Discovery is everywhere, in every place, in every direction, if only one moves with nature and time and does not cling to easy beauty, or fears sleep or death. Renewal is yet to come; epiphanies are here right now, for the taking.

 

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The Deer: A Solstice Tale

Staying in a wooded cottage in upstate New York for the winter solstice, surrounded by the serenity and beauty of nature, one expects all of life’s dramas to fade into a perfect cosmic balance. Fewer humans per square foot = harmonious, bucolic calm, right?

Our first morning there, we awoke to deer just outside our door and, had the door been open, it seemed that they would have come in to greet us. They appeared to be a family group, or a herd; obviously a large male, a few less bulky females and several gangly offspring. They were cautious, alert, but also familiar with their surroundings. Some were absolutely breathtaking; all were whitetail. They had come from the hillside above our cabin and were making what we soon learned was their twice-daily pilgrimage to the house at the foot of the hill below us: the large domicile was their deer diner, where a well-meaning citizen fed them some sort of grain mix. And these poor, hungry creatures arrived like clockwork for designated feeding times, much like any domesticated animal does. As we all know, deer are starving not only because winter takes away the grass and leaves of their diet, but also because their ability to roam and get food is impinged by human development and the disappearance of their habitat. They still reproduce no matter how little space or food they have. I don’t know if feeding them is the right-headed thing to do, but I understand the urge to assist these beleaguered fellow creatures.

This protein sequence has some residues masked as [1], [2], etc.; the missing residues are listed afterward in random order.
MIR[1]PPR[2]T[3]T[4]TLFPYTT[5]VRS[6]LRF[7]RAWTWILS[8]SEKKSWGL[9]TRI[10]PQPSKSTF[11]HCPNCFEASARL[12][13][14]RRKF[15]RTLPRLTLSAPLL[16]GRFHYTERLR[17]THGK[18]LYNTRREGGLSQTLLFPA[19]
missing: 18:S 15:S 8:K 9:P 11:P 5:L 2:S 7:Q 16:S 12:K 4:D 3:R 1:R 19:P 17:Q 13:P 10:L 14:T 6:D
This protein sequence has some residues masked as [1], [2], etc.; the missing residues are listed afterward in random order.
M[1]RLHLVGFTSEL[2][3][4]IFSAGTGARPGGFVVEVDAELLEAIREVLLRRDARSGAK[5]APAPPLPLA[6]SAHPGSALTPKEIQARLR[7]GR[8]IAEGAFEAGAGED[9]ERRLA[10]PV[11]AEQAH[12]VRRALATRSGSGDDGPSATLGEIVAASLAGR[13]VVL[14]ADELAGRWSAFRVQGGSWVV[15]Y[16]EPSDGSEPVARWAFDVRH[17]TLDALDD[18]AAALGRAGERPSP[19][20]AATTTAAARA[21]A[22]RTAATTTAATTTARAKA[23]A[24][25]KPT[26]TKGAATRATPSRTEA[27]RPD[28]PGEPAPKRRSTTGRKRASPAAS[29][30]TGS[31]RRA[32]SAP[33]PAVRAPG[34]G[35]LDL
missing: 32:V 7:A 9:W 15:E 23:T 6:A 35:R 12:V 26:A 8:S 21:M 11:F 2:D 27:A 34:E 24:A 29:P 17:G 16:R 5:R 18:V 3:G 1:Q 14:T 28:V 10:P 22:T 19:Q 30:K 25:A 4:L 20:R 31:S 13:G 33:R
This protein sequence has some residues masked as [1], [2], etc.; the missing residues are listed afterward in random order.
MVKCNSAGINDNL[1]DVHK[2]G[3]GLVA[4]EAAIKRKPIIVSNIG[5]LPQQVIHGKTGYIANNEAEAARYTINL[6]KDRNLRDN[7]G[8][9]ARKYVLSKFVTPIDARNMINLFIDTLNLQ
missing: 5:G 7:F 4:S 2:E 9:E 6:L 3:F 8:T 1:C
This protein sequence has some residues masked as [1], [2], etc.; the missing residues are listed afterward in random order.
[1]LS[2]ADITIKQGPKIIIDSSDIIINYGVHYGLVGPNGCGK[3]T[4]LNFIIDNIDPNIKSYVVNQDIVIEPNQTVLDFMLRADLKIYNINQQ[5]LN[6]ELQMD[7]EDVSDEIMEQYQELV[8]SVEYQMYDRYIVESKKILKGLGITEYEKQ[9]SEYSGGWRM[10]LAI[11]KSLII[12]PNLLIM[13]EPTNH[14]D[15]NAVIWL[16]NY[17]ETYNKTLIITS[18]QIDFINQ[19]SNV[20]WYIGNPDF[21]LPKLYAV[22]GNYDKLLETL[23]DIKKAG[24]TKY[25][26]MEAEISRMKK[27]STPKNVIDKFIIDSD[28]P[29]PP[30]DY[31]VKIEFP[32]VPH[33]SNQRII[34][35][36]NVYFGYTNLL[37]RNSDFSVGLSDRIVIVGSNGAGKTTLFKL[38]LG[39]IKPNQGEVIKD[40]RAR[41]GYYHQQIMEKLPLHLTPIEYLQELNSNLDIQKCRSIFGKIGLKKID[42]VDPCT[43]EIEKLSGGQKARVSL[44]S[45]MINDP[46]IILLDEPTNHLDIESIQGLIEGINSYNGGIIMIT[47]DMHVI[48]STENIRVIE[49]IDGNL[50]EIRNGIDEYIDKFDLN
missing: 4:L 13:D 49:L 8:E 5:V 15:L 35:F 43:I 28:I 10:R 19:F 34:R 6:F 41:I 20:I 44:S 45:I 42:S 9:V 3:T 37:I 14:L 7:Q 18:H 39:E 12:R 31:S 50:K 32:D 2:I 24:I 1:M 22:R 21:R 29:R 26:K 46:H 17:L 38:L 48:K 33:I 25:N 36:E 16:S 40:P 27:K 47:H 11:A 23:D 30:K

One of the group, we noticed, arrived with the rest and then settled into the hillside. This one did not continue on to the feeding site about thirty yards below. She curled up like a cat on the ground, camouflaged in the brown leaves and resembling one of the frost-stricken shrub mounds that pepper the woodland floor. When the rest of the herd had eaten their handout, the caravan moved in a retrace of their steps, back to wherever it is that they spend their days and nights. But she stayed, coiled, head down. Much after the rest had gone, we saw her get up and move unsteadily and slowly, we hoped, to rejoin the group. But she hadn’t eaten, never reaching the destination but participating as well as she could in an established habit, though stopping short of the goal.

The next day, the same thing: the herd moving down the slope to the eating spot and the one deer arriving late and settling into the same position and location. Oh no, she must be sick, we thought. And if she doesn’t eat, she will die. She stayed longer in her coiled repose each day that we watched her. It was heartwrenching. What was wrong: Was she aged, was she injured, was she dying? I couldn’t stand to witness this. I am a big believer in all things natural, and I understand that nature is very practical and not at all sentimental; but I am sentimental – a cruel irony for this observer of natural wonder.